So given the exact same trauma, what causes one person develop PTSD while another does not? At this time, the specific mechanism that prevents some people from “coming down” is not clearly understood. However, it seems likely that there are several physiological factors at play.
Scientists continue research to determine who is at greatest risk of PTSD. Extensions of these findings may eventually aid in the creation of both PTSD treatment as well as interventions which prevent or reduce the severity of PTSD symptoms before they occur.
Examples of Trauma that Can Lead to PTSD
The official PTSD definition can be a little misleading with its reference to the threat of injury or death. This is because the way a person perceives a traumatic situation determines whether they are at risk for developing PTSD. Meaning, it doesn’t matter whether a person’s life was actually at risk. It matters whether they believe it was.
Any and all types of trauma have the potential to cause PTSD, but several types of trauma are more likely to lead to a PTSD diagnosis than others. These include:
- Physical Abuse
- Sexual Abuse
- War-related trauma
- Unexpected death of a loved one
- Life-threatening illness
The early signs of PTSD can be easy to miss. Learning how to help someone with PTSD, or even simply identify symptoms, begins with recognition. This is why PTSD Awareness Month is so vital to the mental health of veterans and civilians alike.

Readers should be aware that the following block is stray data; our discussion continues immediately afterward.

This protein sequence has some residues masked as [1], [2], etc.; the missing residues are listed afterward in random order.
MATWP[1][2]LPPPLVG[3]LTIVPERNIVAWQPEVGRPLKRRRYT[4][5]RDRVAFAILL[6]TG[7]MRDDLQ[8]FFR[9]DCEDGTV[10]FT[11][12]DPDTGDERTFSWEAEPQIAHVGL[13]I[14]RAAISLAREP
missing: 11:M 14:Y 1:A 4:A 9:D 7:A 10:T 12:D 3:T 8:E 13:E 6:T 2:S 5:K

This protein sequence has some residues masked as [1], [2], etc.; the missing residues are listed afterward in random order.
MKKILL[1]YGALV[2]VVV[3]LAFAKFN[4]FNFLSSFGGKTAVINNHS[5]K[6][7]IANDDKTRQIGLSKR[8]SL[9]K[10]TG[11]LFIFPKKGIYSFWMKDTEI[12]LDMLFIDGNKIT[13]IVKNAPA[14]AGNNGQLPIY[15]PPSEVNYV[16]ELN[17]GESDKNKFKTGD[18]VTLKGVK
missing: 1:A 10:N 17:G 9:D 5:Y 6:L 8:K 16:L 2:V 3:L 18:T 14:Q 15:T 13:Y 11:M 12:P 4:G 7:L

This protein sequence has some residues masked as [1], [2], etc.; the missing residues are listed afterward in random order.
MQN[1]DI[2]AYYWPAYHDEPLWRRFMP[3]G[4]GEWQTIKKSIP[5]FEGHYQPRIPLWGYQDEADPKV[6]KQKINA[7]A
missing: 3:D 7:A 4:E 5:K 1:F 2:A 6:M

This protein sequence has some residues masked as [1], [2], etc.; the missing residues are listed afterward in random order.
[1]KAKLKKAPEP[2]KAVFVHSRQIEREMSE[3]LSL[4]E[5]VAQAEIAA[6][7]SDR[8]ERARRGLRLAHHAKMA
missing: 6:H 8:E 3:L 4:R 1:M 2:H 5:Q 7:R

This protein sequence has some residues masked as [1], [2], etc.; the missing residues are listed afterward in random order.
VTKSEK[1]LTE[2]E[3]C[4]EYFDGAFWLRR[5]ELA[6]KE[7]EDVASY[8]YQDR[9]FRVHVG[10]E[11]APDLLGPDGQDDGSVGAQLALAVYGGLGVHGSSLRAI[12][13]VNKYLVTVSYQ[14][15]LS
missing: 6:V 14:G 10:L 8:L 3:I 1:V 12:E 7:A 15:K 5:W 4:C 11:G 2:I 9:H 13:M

Symptoms of PTSD generally develop within three months of a traumatic event. There are several types of PTSD symptoms, most of which fall into one of four categories.
Reliving the event
This can come in many forms including flashbacks, repeated memories or nightmares, even adverse reactions to events which remind a person of their trauma.
Avoidance may mean general detachment, but often describes an inability to remember all or part of the traumatic event. It can also mean avoiding circumstances which elicit memories of the event itself.
Alterations in arousal or reactivity
Someone who struggles with altered arousal might startle easily, find it difficult to concentrate, experience outbursts of anger, or remain hypervigilant at all times.
Negative alterations in mood
Depressed mood and persistent guilt are common among PTSD sufferers. Mood alterations may result in social withdrawal and can have a negative impact on day-to-day functions.